The liability insurer then notified the policyholder it was rescinding the policy, and filed an action for declaratory judgment to confirm the rescission on the grounds that the policyholder had misrepresented in the policy application that he was a sole proprietor.  There were conference calls between the insurer and coverage counsel to discuss the decision to rescind, and to review the declaratory judgment complaint and rescission letter, but the court found that there was no meaningful discussion or debate during these calls.

The court concluded that this “outcome-determinative” investigation was unfair and deceptive and violated Chapter 93A.  The court also concluded that the liability insurer showed unjustified hostility toward the policyholder, and unfairly considered his age (the policyholder was 84) in its decision to pursue rescission and declaratory judgment.  In addition, the court concluded that it was unfair and deceptive to tell the insured that he was required to submit to an examination under oath, since only the policy’s property coverage section, and not the liability coverage at issue, contained that requirement.  Finally, the court concluded that defense counsel had improperly disclosed to the claims handler information adverse to the policyholder with respect to coverage, and that the liability insurer should then have split the file between defense and coverage and assigned a different claims handler to the coverage file.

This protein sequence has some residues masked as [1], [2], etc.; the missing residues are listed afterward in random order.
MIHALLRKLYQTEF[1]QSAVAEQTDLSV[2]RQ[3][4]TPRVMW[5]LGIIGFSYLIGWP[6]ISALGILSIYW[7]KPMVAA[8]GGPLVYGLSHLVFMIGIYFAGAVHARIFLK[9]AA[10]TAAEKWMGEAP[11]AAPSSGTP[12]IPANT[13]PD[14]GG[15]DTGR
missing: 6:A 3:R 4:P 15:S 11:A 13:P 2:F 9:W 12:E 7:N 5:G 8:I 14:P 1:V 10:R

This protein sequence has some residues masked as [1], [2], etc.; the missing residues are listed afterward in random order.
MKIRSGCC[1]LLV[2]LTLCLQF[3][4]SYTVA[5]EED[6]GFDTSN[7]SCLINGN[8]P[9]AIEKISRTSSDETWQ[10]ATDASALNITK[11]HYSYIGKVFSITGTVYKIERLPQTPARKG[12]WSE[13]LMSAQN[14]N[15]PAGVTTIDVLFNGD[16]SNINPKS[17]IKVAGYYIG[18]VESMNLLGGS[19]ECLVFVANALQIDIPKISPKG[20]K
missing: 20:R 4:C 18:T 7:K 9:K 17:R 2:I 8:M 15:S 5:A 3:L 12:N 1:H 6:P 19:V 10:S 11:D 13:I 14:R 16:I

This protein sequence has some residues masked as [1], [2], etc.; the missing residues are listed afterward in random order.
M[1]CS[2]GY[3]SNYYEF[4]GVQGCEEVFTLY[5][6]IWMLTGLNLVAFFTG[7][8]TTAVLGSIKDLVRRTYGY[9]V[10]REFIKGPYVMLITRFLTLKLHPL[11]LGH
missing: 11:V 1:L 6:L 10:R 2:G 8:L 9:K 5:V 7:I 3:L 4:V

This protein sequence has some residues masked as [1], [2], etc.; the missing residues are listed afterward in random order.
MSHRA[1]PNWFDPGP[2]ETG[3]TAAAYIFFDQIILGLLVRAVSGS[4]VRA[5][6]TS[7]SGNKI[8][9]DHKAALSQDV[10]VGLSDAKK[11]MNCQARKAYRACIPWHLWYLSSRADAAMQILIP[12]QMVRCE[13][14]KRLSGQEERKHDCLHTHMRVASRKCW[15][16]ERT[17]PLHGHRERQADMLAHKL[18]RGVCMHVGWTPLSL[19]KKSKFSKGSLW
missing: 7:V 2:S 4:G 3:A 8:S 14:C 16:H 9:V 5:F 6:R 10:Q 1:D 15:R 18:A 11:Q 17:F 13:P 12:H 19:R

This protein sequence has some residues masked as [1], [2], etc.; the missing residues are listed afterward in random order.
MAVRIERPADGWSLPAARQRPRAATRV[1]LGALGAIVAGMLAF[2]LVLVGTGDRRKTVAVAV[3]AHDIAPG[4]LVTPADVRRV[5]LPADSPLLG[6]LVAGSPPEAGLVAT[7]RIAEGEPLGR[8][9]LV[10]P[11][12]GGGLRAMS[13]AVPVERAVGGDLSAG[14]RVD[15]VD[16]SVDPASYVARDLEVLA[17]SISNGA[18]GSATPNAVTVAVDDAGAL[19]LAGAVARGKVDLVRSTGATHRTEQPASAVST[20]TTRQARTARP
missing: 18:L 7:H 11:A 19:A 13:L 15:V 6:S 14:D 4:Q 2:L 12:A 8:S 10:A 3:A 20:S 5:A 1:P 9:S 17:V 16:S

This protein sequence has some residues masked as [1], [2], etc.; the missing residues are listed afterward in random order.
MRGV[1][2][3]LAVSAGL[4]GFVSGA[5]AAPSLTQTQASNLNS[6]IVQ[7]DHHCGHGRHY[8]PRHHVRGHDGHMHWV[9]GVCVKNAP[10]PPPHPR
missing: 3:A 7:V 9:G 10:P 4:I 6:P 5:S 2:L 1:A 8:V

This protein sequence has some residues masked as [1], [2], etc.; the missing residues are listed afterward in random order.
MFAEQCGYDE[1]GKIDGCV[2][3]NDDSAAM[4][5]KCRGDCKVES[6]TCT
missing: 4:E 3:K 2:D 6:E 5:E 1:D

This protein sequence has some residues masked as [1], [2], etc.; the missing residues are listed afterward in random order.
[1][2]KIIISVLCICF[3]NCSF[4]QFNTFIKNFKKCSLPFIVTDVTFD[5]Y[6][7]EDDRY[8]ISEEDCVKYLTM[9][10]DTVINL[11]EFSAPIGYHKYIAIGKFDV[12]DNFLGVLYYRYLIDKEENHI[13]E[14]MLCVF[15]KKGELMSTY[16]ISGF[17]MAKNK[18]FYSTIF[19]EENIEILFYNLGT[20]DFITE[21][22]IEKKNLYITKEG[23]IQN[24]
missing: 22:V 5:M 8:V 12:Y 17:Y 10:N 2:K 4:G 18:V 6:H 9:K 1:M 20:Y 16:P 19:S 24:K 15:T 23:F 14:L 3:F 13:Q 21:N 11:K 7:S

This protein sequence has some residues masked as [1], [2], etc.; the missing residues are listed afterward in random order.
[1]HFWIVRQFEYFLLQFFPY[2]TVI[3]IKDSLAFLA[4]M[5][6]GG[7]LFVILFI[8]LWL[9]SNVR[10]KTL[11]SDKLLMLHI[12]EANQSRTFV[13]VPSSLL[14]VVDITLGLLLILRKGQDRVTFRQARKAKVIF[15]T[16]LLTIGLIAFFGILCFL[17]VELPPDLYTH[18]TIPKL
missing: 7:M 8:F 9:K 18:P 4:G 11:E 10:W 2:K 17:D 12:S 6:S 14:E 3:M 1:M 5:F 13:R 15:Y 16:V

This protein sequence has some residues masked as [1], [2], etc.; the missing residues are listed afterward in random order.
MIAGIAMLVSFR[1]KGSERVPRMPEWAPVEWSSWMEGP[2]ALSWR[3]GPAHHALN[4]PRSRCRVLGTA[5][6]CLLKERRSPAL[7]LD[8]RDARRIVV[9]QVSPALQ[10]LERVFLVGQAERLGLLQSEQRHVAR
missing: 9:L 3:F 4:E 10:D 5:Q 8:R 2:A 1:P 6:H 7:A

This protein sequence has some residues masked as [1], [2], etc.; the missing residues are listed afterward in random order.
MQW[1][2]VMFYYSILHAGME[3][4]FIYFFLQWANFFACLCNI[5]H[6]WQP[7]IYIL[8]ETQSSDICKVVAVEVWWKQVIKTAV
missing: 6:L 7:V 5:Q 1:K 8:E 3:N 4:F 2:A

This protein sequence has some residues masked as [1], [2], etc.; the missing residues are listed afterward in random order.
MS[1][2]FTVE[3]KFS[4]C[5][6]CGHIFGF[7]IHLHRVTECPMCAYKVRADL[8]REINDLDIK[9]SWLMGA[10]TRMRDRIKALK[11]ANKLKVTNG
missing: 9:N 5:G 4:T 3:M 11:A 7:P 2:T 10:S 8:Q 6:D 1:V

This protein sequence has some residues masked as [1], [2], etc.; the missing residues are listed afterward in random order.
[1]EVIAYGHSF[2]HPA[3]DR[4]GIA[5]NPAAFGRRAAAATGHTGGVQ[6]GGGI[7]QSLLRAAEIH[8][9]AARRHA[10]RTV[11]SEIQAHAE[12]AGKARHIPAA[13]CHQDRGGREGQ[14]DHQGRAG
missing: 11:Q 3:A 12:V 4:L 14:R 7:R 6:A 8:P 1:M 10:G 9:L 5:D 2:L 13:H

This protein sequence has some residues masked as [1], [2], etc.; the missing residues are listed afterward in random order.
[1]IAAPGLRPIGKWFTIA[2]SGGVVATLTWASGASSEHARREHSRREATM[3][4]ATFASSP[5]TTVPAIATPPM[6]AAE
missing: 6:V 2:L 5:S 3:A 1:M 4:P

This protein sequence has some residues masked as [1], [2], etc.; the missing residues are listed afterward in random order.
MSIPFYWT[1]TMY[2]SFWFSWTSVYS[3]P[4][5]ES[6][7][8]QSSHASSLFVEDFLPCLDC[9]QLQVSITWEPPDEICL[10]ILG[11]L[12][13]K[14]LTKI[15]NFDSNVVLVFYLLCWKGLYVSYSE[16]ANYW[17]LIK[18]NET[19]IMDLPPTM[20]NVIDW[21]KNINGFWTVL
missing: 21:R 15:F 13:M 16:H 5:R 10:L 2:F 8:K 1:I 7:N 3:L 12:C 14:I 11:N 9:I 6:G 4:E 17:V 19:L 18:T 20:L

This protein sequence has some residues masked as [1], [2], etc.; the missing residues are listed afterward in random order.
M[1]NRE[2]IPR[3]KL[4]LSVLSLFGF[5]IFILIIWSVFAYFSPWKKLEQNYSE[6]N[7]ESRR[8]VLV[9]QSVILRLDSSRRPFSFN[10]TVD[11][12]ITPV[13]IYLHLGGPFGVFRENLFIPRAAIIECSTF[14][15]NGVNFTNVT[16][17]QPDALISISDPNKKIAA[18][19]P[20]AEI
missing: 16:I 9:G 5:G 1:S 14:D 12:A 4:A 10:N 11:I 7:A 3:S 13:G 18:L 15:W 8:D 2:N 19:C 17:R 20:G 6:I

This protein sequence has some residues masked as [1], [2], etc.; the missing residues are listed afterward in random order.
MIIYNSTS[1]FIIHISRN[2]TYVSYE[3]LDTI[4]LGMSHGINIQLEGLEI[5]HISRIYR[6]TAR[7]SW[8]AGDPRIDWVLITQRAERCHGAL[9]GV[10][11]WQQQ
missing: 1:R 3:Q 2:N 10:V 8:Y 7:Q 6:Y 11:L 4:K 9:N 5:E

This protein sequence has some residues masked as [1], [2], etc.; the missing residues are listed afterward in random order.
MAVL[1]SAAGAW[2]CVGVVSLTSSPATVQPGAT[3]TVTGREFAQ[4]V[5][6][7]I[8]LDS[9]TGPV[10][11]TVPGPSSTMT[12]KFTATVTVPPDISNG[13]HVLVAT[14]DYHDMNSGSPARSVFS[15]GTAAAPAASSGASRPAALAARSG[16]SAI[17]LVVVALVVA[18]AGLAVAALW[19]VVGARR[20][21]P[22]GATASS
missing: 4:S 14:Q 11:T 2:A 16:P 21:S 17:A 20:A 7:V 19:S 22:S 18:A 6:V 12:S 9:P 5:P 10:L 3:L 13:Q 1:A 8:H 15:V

The court rejected the liability’s insurer defense that it rescinded the policy based on the advice of coverage counsel, stating that “the advice and independence of counsel in this case was tainted, selectively parsed, and directed” by the claims handler.  The court continued: “Generally, there may be little or no recognizable merit to a claim of independent legal review when there exists a longstanding business relationship between the company and private counsel; any such determination requires, however, a case by case analysis.”

This is a rather harsh view of the relationship between insurers and their coverage counsel.  Indeed, coverage counsel in this case repeatedly recommended against the course the claims handler clearly wanted to pursue, although his resistance was eventually worn down.  Further, there was some evidence supporting the conclusion that the arrangement between the policyholder and the journeyman plumber was a partnership.  Beyond the use of the word “partner,” the policyholder stated that he and the journeyman had agreed to split the profits equally (it also appears that the trade name used by the insured may have been composed of the initials of the last names of the two plumbers).  Nevertheless, in the eyes of the court, the insurer jumped to a conclusion and never fairly weighed the evidence on both sides.

The decision also takes a harsh view of defense counsel’s conduct.  The nature of the insured business is a basic fact relevant to the defense, and it is unclear whether defense counsel even had reason to know that it might be pertinent to a coverage issue.

The case is still pending in the District Court for a determination on damages, and the last word may not yet have been spoken.  Nevertheless, it provides a useful warning to insurers to keep an open mind until the coverage investigation is concluded, and to defense counsel to be sensitive to the potential for conflicts between the interests of the insured they are defending and the insurance company that hired them.

About the Author

Harvey Nosowitz – Counsel

Harvey helps clients with commercial litigation, in particular insurance coverage, personal injury and products liability cases.

Please contact him with any questions:
hnosowitz@andersonkreiger.com
(617) 621-6555.


Posted In: Claims Handling and Settlement